Actually, a Candidate’s College and GPA Do Matter.  

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Jul 15, 2020

Did you go to college? If so, why? To learn about the world? To improve your skills? To muck around for a few years? Whatever the reason, you likely spent a significant chunk of your time, energy, and (notoriously) money on making yourself into a bona fide graduate.

Then you hit the job market and perhaps realized or assumed that recruiters were judging you by the name of your university and your GPA. Then you became a recruiting professional and you likely did — and maybe you still are doing — the same thing.

Considering the volume of CVs that come across your desk, it’s understandable why you might want to screen based on such criteria. The problem is, it fails to reveal the bigger picture.

Colleges and Grades Don’t Matter…

OK, perhaps you don’t rely heavily on such information. Indeed, many recruiters increasingly say that they don’t care about candidates’ grades or where they got their degrees (so long as they’ve got a degree). 

However, others do look closely at such small pieces of the puzzle. They rely on their own heuristics and biases based on gut feelings that have everything to do with their own subjective opinions but nothing to do with reality. For such an expensive piece of paper, a university degree (as well as GPA) is a downright awful predictor of performance.

So, if a degree and grades aren’t reliable for predicting candidate success, then we should finally toss them aside as relics of a more hierarchical era that served only to box people in and judge them for who they were(n’t), right? 

Not so fast.

…Unless They Matter the Right Way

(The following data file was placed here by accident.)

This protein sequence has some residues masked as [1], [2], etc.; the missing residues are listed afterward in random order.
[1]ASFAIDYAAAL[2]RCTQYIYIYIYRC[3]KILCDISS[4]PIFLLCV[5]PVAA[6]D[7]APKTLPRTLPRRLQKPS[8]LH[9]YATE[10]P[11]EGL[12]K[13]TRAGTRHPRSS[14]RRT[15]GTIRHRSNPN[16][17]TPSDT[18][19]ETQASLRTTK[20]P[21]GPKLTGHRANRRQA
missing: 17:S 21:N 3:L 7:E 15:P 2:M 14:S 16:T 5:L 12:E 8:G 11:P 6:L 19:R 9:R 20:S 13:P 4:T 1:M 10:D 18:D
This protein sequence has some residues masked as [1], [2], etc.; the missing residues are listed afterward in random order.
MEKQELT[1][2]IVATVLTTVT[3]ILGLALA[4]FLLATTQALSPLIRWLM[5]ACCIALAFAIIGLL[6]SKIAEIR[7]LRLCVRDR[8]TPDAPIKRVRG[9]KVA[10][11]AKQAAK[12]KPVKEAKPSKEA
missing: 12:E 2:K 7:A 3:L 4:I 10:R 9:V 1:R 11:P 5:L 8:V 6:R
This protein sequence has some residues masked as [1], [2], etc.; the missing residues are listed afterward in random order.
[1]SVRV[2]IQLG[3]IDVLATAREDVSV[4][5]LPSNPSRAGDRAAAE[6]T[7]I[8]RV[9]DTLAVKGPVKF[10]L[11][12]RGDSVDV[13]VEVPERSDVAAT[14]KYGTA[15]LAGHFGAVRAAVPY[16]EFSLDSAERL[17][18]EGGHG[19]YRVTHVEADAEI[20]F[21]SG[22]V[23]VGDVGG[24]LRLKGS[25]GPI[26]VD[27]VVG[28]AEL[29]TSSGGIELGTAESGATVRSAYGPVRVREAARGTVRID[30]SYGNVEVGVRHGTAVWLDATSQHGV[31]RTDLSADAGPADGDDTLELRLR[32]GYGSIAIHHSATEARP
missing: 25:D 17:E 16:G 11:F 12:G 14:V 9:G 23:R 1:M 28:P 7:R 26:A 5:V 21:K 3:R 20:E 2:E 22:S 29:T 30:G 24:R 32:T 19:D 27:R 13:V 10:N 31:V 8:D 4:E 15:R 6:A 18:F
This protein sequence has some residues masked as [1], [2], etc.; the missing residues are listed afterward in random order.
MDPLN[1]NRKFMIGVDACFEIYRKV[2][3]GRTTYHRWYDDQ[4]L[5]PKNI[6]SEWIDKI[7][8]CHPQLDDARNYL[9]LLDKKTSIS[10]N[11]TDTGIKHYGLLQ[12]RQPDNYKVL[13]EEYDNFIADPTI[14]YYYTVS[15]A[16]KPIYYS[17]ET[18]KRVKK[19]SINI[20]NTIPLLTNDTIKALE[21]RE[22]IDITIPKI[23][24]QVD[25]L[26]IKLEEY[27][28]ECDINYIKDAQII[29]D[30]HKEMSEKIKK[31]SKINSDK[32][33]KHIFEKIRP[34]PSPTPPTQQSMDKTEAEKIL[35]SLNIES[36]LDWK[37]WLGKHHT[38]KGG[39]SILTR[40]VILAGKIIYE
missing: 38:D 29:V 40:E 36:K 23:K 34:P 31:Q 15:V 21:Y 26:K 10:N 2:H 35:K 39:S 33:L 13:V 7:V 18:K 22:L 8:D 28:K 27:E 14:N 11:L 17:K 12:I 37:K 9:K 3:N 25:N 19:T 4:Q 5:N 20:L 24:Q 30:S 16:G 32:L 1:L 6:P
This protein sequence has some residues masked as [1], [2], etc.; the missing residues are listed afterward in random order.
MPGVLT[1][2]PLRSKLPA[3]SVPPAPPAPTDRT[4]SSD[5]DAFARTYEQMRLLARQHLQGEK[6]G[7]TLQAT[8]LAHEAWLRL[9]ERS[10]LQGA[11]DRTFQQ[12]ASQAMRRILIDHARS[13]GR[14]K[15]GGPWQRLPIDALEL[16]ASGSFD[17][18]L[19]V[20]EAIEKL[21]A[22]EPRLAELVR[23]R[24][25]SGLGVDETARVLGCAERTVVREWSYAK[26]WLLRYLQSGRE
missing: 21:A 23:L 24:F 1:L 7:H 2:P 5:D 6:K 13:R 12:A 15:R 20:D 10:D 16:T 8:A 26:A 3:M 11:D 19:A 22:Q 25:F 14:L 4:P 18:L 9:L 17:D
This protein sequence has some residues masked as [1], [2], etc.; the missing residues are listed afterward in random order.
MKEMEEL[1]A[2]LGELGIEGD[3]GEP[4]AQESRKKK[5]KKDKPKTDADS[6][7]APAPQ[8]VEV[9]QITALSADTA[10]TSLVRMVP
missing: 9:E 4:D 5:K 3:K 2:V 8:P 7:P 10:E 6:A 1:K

With today’s growing amount of data-based analytical solutions, we have to stop and ask ourselves whether we are throwing the baby out with the bathwater. Rather than hop on the trend to ignore university and grades, we can instead use emerging technology to put them into context as part of the hiring process.

By itself, a grade or a college tells you nothing because you don’t know the following:

  • How the student performed against peers. What good is an “A” if most classmates get one? Where’s the context for the student who is one of the few to get an “A” in a different class? 
  • University standards and grading cultures. Colleges have different admissions standards, and they all grade differently.
  • How the institution’s graduates generally stack up in the job market. Everyone knows academic success alone does not necessarily predict success afterward. So you’d want to know what kind of work graduates find and where. 

While no recruiter can be expected to know these things for any university, let alone multiple ones, technology can step in to do this quickly and objectively. Plus, the ability to incorporate such context can be a long-term performance indicator. That’s because you’d be able to look at the candidate’s past performance using this context over the course of multiple years while at school.

All of which is to say that college and grades do matter — but only in the right context. It’s time for us to revisit how we evaluate academic achievement to develop a fair and objective recruitment strategy that doesn’t overlook candidates based on crude and arbitrary measurements. Technology is already allowing us to shed many other old practices and prejudices — it’s time to apply it to academics, as well.

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